This post is part of a series of collaborations with Doug Borwick and is cross-posted to his Engaging Matters blog on Arts Journal.
A year or two ago a mentor introduced me to the concept of “polarity management.” It sounds like just another business buzzword, but—stick with me—it gave a name to something that I and many of us have experienced and struggled with.
The concept is this: every challenge you encounter, in business and in life, is either:
- a problem you need to solve, or
- an ongoing “polarity” you need to manage well
A polarity is made up of two interdependent factors that are at odds with each other. While a problem has a correct solution or a set of independent solutions, a polarity is an ongoing challenge where you will need to continuously address and manage both solutions. At the same time.
In arts and cultural organizations, there are a variety of challenges like this—for example, artistic integrity vs. popular appeal, or cultivating new vs. existing donors. Yet the most common—and trickiest—polarity that TRG sees is short-term income vs. long-term engagement. The truth is that organizations must manage both to succeed and fulfill their missions. Yet, organizations often find themselves managing one well at the expense of the other. The tension is this:
- Manage short-term income well and you will have a lot of patrons coming through your doors, spending money. But, do that exclusively and you can find yourself without a pipeline for future patrons.
- Manage long-term engagement well and you will have a lot of engaged community members and potential future patrons. But, do that at the exclusion of other things and you can find yourself unable to make payroll.
I’m sensitive to and aware of this reality because my firm, TRG Arts, has been working hard to manage polarity in our business, too. Like our clients, we have near-term needs and opportunities that we must balance with longer-term strategic thinking, planning and groundwork-laying. Every piece of organizational development literature I’ve been able to get my hands on suggests that companies, organizations, and people that aren’t aware of and purposefully managing this need for balance will inevitably boomerang from one end of the polarity to the other when they realize that they are neglecting the other side.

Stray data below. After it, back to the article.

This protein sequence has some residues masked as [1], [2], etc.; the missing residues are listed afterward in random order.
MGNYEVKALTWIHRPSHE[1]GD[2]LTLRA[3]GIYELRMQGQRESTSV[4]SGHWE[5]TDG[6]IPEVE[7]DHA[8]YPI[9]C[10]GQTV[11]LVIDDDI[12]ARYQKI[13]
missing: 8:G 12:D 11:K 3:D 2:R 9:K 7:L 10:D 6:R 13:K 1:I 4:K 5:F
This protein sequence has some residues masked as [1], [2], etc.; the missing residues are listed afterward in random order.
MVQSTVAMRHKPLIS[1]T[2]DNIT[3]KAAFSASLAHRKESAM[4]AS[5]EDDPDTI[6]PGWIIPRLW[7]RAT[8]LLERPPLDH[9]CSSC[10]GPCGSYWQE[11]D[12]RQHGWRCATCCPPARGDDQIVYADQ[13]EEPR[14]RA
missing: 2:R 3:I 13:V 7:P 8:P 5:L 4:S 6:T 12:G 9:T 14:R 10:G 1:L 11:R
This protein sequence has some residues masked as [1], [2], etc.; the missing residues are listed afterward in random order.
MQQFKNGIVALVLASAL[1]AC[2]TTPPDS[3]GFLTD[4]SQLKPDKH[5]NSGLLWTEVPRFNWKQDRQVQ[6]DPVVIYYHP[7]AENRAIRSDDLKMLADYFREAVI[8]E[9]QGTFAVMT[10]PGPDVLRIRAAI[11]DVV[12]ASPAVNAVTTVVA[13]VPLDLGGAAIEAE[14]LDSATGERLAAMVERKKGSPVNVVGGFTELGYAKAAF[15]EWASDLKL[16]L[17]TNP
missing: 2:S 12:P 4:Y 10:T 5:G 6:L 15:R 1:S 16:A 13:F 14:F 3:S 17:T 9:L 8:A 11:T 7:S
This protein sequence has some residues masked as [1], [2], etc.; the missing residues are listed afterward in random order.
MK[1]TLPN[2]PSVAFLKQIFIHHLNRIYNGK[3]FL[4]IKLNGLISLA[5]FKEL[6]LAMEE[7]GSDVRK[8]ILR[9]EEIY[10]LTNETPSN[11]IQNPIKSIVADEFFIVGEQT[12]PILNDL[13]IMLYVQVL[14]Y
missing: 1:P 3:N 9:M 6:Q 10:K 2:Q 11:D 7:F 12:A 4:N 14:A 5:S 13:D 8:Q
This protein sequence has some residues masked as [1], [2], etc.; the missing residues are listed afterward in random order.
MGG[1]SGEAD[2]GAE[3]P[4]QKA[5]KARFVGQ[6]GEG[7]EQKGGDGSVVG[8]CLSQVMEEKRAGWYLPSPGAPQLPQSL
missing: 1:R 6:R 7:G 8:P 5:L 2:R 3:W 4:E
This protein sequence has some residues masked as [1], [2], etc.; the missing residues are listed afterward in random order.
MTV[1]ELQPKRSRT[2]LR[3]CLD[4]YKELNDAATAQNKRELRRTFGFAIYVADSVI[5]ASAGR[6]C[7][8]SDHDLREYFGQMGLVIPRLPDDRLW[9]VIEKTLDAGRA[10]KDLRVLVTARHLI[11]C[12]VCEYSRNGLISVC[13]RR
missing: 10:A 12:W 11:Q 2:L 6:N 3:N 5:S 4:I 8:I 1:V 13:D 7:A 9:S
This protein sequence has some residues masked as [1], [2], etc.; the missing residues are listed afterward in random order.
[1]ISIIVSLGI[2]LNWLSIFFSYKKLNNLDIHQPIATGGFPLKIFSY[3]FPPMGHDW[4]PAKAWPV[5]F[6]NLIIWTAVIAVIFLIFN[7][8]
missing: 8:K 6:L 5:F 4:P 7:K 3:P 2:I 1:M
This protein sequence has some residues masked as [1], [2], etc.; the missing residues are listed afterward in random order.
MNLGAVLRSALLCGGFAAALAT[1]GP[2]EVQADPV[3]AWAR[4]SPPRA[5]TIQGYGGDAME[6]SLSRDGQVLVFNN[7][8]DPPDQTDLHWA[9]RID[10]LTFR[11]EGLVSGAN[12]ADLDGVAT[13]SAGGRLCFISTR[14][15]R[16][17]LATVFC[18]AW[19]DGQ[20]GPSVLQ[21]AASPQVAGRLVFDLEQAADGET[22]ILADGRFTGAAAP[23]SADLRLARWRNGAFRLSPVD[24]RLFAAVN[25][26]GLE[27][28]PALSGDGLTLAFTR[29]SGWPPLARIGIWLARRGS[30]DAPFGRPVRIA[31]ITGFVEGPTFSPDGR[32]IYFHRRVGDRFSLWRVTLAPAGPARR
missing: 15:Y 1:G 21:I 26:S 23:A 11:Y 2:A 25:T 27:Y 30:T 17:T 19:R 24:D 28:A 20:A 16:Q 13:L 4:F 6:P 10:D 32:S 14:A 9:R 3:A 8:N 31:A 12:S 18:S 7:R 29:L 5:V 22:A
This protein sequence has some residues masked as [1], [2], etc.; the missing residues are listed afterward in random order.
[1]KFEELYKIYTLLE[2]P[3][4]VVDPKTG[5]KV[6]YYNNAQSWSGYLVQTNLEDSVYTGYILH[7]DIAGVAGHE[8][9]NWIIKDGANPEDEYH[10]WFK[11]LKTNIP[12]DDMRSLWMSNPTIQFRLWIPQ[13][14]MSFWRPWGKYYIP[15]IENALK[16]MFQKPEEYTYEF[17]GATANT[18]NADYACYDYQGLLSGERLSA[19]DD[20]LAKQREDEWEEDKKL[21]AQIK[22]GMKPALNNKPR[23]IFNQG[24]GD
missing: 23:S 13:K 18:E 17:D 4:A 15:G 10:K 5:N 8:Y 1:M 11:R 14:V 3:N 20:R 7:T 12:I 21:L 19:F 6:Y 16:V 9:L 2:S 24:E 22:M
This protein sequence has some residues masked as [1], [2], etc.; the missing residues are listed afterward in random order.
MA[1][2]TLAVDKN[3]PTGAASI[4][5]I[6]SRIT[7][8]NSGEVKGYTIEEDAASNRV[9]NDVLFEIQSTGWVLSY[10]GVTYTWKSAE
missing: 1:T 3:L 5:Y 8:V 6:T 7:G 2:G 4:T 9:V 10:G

We often see evidence of “the boomerang” in organizational priorities that can look like:
- A museum that curates a blockbuster exhibition which surpasses all revenue expectations. They celebrate, and move to the next revenue objective. But they haven’t invested in engaging new and different segments of their larger community to this wide-appeal exhibition. And, they don’t have a plan for inviting patrons back after this exhibition, because “they wouldn’t be interested in anything else we do.”
- Or, an opera company that forms a research-based, five-year plan for developing younger, more diverse audiences. Everyone on staff is involved and has bought in to this plan. But the work plan means substantially less time and money for marketing to cultivate relationships with current audience members and grow their loyalty.
So, how can a leader navigate the nuances of polarity management? The path requires leadership and clarity of priorities based on your current realities. Most importantly, it means dropping the crusade of “either/or” and embracing the “both/and” strategy necessary to run an arts and cultural organization.
Whether your polarity can be perfectly balanced now, or must err on one side or another to ensure the organization accomplishes important objectives, is answered through smart business planning and follow-up execution. At TRG Arts, the answer is in a “rhythm” we’re getting into as an organization that ensures we’re focused both short- and long-term, every quarter. And we’re constantly balancing and re-balancing.
In arts and culture, it means that while we need to pay attention to our long-term community engagement strategy, we can’t ignore our existing patrons and the revenue and loyalty that comes from them. Depending on where your organization is, balance between these two priorities can be relatively easy, or extremely difficult. But it must be managed.